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HP researcher in power struggle

Posted: 17 Aug 2007     Print Version  Bookmark and Share

Keywords:multicore processors  systems architectures  technology innovators 


If the battery on your next MP3 player lasts significantly longer than the one on your last player, it may be thanks to Partha Ranganathan.

The principal research scientist at Hewlett Packard Labs is on a quest to find ways to use power and multicore processors more effectively across a broad range of devices. "My job is to think about systems architectures," said Partha.

Partha spent the last seven years at HP Labs after gaining his doctorate in electrical and computer engineering at Rice University. In recognition of his promise and accomplishments to date, MIT Technology Review magazine named him to its annual list released Wednesday (Aug 15) of technology innovators under 35.

Among his many projects to date, he helped define a way to light only the pixels a user needs to see on a handheld device using an OLED or other emissive display. The approach could extend battery life on the system a whopping ten fold.

Most of Partha's efforts have been in the area of data center computing closer to HP's mainstream businesses in servers and storage arrays. He has helped define two benchmarks that could become useful in measuring a system's energy efficiency.

"One of the big problems we have is everyone knows we all want to go green but no one knows when we can declare victory," said Partha.

Joulesort provides a guideline to designers trying to optimise the energy efficiency of a system in development. It is now going through academic review to determine its usefulness beyond HP's walls. "That's a first step," he said.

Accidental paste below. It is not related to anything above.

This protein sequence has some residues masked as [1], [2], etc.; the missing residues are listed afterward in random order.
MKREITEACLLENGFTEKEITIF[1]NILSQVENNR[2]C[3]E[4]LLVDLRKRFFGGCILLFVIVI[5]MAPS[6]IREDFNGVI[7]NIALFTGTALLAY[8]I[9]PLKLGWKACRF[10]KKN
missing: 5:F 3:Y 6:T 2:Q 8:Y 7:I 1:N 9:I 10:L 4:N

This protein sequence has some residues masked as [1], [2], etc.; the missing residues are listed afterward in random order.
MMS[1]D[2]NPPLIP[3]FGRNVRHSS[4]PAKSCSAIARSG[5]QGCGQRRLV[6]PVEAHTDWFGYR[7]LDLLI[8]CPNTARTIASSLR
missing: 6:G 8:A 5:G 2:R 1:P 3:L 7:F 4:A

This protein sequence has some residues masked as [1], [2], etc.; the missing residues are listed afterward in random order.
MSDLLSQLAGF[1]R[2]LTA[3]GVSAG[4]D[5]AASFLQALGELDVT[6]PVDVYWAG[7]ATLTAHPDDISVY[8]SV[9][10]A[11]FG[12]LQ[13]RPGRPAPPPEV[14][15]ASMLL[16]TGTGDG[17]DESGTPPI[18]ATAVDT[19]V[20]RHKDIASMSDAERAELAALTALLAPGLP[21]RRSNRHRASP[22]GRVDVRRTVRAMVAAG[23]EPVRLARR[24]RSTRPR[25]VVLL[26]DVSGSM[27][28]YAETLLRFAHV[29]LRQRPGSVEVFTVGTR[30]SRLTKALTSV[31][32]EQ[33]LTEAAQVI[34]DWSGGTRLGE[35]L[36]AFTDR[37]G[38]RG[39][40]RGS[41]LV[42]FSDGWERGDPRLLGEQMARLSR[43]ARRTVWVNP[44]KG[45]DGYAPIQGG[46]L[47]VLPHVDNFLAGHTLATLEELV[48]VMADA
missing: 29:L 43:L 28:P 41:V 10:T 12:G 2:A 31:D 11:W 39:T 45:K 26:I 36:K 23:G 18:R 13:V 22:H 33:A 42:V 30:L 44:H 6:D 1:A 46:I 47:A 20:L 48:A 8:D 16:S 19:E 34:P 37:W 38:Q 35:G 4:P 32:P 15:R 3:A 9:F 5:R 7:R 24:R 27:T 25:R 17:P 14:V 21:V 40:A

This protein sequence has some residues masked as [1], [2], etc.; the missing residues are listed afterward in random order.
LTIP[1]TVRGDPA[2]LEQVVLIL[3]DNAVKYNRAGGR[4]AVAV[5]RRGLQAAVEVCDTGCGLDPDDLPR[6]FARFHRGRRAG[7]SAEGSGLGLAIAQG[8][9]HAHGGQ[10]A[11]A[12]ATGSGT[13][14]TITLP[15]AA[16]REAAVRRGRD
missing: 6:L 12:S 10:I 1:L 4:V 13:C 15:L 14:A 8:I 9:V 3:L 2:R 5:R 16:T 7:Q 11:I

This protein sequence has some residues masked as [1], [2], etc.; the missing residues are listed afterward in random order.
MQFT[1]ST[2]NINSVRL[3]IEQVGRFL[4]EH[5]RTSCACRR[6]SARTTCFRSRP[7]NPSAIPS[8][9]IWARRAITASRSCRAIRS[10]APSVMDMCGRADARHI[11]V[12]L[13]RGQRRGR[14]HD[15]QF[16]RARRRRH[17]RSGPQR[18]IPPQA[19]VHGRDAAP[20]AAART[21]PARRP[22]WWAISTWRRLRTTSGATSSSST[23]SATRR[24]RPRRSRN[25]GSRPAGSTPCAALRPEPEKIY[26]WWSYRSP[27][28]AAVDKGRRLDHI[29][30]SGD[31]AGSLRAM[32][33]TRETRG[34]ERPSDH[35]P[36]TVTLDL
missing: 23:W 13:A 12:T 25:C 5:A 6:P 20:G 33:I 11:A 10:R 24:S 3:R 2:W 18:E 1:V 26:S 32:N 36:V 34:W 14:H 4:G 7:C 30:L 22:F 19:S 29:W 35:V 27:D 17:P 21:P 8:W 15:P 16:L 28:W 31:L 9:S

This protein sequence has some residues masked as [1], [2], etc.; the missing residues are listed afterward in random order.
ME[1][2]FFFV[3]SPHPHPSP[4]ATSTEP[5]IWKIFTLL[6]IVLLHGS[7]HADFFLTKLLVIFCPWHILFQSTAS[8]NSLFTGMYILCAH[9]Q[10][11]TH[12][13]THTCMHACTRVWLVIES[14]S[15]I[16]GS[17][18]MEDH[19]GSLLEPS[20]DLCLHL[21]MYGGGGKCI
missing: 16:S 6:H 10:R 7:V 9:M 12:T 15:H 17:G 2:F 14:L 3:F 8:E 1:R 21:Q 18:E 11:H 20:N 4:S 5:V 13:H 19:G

Another metric, the Energy Scale-Down Efficiency measurement, aims to check power use of systems operating at the low utilisation levels typical of many of today's servers in the field. "This will be adopted faster because it is a big problem in our industry," Partha said.

An even more ambitious project in the works, called Power Struggle, aims to define an overarching scheme for coordinating power management across a broad range of systems and components.

"Today we have power management technologies at the chip, operating system, blade, system and data centre levels. One of the big challenges of the next 3-5 years is how do we put these all together. Will they all work together and be globally optimal?" he asked.

Partha and colleagues have defined a specification for a high-level framework that could manage interfaces between power management technologies to coordinate their efforts. A prototype of the framework using real-world data center information showed the potential to save 60-70 percent of typical power and 25-30 percent of capital expenses for a data center.

Partha is also engaged in research into the best uses of multicore processors. A recent paper showed the benefits of dedicating some cores to accelerating key operating system calls that do not require much context switching.

"We saw tremendous benefits in power efficiency, performance and security," he said.

Another recent paper explores the problems of how best to handle the problem of manipulating large unstructured data sets in storage for jobs such as search, finding malware or superimposing images. With other HP Labs researchers, Partha explored trade-offs of using helper cores on a CPU versus a standalone accelerator.

"We found fundamental problems in both directions," said Partha. "We have some conclusions but we aren't ready to go public with them yet," he added.

Computer science research was a natural path for Partha whose mother is a teacher and father is a math professor. He takes a practical approach to his work in areas such as power conservation.

"I am not necessarily a tree hugger. These techniques impact the bottom line, saving people money and extending the life of batteries in their systems," he said.

"One of the fun things about working at HP is it has a kind of product portfolio that really touches people's lives. The breadth across which I can operate is exciting," said Partha, adding that he enjoys collaborations with universities such as Duke, GIT and Stanford--and no doubt, MIT as well.

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